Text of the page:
Call For Papers
11th ACM/IEEE International Conference on Human-Robot Interaction (HRI 2016)
Conference: March 7-10, 2016, Christchurch, New Zealand
Submission Deadline: October 2, 2015.
The 11th Annual ACM/IEEE HRI Conference theme is “Natural Interaction.” The conference seeks contributions from a broad set of perspectives, including technical, design, methodological, behavioral, and theoretical, that advance fundamental and applied knowledge and methods in human-robot interaction. Full papers and Tutorial/Workshop abstracts will be archived in the ACM Digital Library and IEEE Xplore Digital Library. Full details of the submission types is provided on http://humanrobotinteraction.org/2016/authors/.
Full papers are eight camera-ready pages, including figures. Accepted full papers will be published in the conference proceedings and be presented in an oral session.
To facilitate quality interdisciplinary reviewing, authors will be required to select a theme for their full paper submission. These themes represent different types of contributions to human-robot interaction and thus involve different criteria for evaluating what constitutes a significant contribution to the field. For a full description of themes and examples of prior contributions see http://humanrobotinteraction.org/2016/authors/full-papers/themes-for-submissions/.
Studies of Human-Robot Interaction theme includes naturalistic and experimental studies of how humans and robots interact in real-world settings or in experimental scenarios to establish new understanding, principles, and design recommendations for human-robot interaction.
Theme Chairs: Takayuki Kanda (ATR, Japan), Tony Belpaeme (Plymouth Univ., UK)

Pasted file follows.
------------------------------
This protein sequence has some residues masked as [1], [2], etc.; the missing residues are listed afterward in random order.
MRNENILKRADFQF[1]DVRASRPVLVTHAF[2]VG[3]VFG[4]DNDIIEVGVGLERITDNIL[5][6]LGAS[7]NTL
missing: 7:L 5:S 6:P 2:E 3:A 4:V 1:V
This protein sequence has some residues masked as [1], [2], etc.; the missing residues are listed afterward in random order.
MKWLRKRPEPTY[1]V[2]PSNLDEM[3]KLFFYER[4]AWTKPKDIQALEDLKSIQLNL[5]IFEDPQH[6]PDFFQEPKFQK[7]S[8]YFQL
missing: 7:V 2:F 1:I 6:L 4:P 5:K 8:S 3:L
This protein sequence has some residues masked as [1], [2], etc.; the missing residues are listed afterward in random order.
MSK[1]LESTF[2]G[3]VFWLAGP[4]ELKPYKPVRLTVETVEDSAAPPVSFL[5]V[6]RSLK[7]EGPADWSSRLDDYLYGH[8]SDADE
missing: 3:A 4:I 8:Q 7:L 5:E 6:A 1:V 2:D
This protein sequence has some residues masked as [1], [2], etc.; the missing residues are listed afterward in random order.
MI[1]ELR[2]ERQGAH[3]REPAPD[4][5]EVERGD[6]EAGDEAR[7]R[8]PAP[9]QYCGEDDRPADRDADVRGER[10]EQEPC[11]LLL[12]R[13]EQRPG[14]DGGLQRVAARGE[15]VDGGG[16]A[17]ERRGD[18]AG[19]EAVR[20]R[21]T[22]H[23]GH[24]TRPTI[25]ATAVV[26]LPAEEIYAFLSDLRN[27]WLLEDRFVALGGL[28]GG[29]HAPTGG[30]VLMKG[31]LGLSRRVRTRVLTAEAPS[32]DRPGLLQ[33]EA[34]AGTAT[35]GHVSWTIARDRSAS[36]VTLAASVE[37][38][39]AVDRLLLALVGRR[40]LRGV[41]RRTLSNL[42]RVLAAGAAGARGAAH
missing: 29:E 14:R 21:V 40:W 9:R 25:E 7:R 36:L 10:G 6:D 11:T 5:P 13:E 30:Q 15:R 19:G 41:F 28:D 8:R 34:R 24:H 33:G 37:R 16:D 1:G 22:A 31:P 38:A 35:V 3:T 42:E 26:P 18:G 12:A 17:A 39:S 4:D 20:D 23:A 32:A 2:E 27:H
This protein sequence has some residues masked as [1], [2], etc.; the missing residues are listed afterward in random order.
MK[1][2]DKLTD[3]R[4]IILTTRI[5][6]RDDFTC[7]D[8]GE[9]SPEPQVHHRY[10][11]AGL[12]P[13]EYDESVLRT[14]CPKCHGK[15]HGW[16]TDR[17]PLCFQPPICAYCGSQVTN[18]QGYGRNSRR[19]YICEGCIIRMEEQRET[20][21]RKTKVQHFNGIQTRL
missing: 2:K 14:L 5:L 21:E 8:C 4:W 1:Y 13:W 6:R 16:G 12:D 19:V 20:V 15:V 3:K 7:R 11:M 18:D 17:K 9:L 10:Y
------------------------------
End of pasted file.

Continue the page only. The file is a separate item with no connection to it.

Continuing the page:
Technical Advances in Human-Robot Interaction include contributions that describe new robot systems, algorithms, and computational methods that enable robots to better understand, interact with, and collaborate with their users.
Theme Chair: Siddhartha Srinivasa (Carnegie Mellon Univ., USA)
Human-Robot Interaction Design involves research related to robot design from a broad spectrum of design practices, including form, interaction, and service design.
Theme Chair: Guy Hoffman (IDC Herzliya, Israel)
Theory and Methods in Human-Robot Interaction theme includes contributions that provide novel ways of understanding and studying human interactions, needs, and environments that will inform the development of robot technologies, systems, and applications.
Theme Chair: Kerstin Fischer (Univ. of S. Denmark, Denmark)
Authors are encouraged to review the extended call for papers on the conference website (http://humanrobotinteraction.org/2016/authors/full-papers) for more information regarding the themes, including theme specific program-committee, examples of past publications, and evaluation criteria.
HRI 2016 General Chairs:
Christoph Bartneck, University of Canterbury, New Zealand
Yukie Nagai, Osaka University, Japan
Program Committee Chairs:
Ana Paiva, University of Lisbon, Portugal
Selma Šabanović, Indiana University, USA
Studies of HRI — Tony Belpaeme, Plymouth University, UK; Takayuki Kanda, ATR, Japan
Technical Advances in HRI — Siddhartha Srinivasa, Carnegie Mellon University, USA
HRI Design — Guy Hoffman, IDC Herzliya, Israel
Theory and Methods in HRI — Kerstin Fischer, University of Denmark, Denmark
- 2 October 2015: Submission of full papers
- 10-15 November 2015: Author rebuttal period
- 30 November 2015: Notification of full paper acceptance
- 10 January 2016: Final camera-ready full papers due
- 8-10 March 2016: Main conference